I think customers will embrace new SAP NetWeaver features in SPs as long as the platform remains stable. But achieving high software quality and stability should be highest priority. And from experience there is much room for improvement – especially the quality of SP4 to 7 was poor from my experience.

For me it is especially annoying that some changes in old code had drastic and negative effects on stability. In my opinion SAP should change old code only if the following preconditions are met:

  • the change is compatible and so no disruption will occur and
  • the change has been thoroughly tested.
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4 Comments

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  1. Alexander Sperling

    Thanks Tobias, very interesting article, especially if currently upgrading to NW 7.31. 😉

    Could you give some details on the frameworks you mentioned and which one should have a closer look into?

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    1. Tobias Trapp Post author

      There are many frameworks having bugs. Even if I would give you the name of the frameworks this won’t help you because it is possible that in your scenario these problems won’t happen. So I recommend to check the OSS whether the number of OSS notes increase in the applications you are using and there are many high priority notes especially for code that you considered as mature because it kept stable since years.

      Moreover lots of SAP’s changes (and so the bugs) have been ported down to earlier SPs so in fact some of the problems waited for us in SP 13 of NW 7.02, for example. So even staying at 7.02 wasn’t a good solution for us – and not implementing SPs would be a bad choice as well.

      If you read my previous blogs then you will recognize that many objects have been deleted from 7.0 to 7.31 – so please be warned that the implementation of Ehps and SPs may require more test effort. For us the upgrade to SP8 of NW 7.31 was the best solution.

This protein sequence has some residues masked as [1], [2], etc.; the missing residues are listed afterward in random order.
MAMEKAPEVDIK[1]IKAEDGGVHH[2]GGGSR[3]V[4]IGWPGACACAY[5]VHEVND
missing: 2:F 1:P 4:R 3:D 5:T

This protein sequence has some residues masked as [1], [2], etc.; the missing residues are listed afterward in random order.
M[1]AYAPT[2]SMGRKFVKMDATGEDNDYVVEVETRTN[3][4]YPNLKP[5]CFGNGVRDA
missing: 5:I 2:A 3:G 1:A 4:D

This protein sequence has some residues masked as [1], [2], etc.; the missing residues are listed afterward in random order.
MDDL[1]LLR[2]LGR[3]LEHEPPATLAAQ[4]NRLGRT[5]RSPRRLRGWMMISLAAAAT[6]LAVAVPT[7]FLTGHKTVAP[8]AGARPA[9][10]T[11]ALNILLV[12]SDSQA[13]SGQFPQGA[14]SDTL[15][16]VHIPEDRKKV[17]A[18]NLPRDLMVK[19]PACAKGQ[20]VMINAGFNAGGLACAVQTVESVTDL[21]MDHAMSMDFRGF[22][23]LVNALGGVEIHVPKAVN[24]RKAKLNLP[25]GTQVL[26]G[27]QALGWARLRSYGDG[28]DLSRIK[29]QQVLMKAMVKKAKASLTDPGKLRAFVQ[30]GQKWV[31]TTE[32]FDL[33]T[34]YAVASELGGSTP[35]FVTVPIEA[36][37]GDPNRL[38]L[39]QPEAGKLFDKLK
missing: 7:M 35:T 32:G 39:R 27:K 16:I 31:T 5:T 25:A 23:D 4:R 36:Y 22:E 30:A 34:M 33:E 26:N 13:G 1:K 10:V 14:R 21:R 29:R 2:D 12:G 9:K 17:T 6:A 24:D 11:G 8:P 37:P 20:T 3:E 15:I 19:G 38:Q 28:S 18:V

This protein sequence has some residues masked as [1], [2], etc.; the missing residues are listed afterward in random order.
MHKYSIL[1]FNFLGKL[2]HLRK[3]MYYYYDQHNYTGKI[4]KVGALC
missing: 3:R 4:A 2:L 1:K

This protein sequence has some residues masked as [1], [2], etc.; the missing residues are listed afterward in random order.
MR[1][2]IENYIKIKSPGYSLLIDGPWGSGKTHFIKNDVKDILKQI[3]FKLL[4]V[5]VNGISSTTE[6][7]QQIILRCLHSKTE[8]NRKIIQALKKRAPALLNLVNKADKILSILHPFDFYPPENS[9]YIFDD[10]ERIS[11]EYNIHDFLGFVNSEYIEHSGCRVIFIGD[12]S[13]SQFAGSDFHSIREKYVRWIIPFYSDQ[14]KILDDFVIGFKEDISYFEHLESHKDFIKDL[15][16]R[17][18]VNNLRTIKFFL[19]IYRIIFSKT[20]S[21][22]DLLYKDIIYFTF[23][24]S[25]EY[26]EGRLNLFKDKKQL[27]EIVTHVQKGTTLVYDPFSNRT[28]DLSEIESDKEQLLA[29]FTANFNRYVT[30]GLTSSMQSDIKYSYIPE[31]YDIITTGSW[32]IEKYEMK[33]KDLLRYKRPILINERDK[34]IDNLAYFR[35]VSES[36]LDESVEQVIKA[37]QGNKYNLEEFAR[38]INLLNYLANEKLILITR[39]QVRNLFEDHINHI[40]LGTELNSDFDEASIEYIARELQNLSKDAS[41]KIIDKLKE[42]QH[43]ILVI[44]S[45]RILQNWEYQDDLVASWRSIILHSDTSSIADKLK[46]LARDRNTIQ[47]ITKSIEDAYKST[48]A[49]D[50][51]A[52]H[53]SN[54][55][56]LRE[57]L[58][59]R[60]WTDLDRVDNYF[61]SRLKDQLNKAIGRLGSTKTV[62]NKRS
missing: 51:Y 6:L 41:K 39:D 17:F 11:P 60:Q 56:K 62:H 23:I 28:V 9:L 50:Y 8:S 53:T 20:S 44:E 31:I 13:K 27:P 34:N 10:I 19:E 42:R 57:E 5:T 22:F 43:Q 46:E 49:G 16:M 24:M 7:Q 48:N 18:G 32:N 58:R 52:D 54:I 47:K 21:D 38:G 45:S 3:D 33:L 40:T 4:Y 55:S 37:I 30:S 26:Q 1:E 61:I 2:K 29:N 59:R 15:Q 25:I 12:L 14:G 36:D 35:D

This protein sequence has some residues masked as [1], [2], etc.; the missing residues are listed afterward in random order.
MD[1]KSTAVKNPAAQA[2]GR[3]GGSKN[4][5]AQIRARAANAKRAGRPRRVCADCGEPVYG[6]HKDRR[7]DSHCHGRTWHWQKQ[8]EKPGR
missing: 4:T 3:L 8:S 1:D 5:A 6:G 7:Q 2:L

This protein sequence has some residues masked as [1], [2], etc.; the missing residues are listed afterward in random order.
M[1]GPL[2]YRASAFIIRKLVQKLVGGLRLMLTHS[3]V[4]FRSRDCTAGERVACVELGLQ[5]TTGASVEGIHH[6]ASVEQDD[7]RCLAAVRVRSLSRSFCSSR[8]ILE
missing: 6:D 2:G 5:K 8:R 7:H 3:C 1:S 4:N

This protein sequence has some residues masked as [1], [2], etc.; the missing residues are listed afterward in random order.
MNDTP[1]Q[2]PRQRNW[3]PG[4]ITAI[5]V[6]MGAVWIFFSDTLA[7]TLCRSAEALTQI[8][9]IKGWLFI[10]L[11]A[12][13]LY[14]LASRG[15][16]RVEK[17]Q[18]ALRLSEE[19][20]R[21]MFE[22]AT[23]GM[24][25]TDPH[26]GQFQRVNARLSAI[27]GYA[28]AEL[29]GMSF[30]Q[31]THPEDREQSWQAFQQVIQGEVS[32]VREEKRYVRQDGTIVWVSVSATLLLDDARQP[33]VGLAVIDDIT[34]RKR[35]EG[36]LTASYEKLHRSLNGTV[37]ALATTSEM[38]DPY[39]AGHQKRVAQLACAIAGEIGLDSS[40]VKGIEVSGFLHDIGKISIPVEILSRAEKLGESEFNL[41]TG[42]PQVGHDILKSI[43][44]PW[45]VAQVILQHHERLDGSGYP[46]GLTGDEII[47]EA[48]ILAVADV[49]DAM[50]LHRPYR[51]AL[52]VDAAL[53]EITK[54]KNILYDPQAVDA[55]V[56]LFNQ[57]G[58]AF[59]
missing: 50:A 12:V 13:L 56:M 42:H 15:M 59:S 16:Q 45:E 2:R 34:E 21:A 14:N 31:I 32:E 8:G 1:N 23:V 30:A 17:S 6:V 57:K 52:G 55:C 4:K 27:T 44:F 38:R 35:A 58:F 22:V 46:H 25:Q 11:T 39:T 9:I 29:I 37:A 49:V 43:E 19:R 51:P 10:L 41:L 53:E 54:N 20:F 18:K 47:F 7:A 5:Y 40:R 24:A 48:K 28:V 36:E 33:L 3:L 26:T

So my recommendation is:

      • try to implement the latest SP,
      • perform directly after SPAU/SPDD an SGEN of your codes as well as SLIN to do static syntax checks of your custom code,
      • try to test as much as possible and
      • try to plan that there is additional time if problems should occur.

      Best Regards,

      Tobias

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  2. Jelena Perfiljeva

    Tobias, thank you for sharing, You’ve mentioned that:

    at the moment some SPs require so much test effort

    What do you use to determine/measure the possible test effort? We usually just end up doing the same end-to-end testing including as much as possible, but I wonder is there is a good alternative (other than some expensive software marketed for this purpose, allegedly 🙂 ).

    Thank you.

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    1. Tobias Trapp Post author

      The cost is easy measurable: just look at the number of people who do test and how long they work. In some cases we use automated tests since we have many eCATT tests and can run batch jobs and control the results. But this is topic for another blog.

      Best Regards,

      Tobias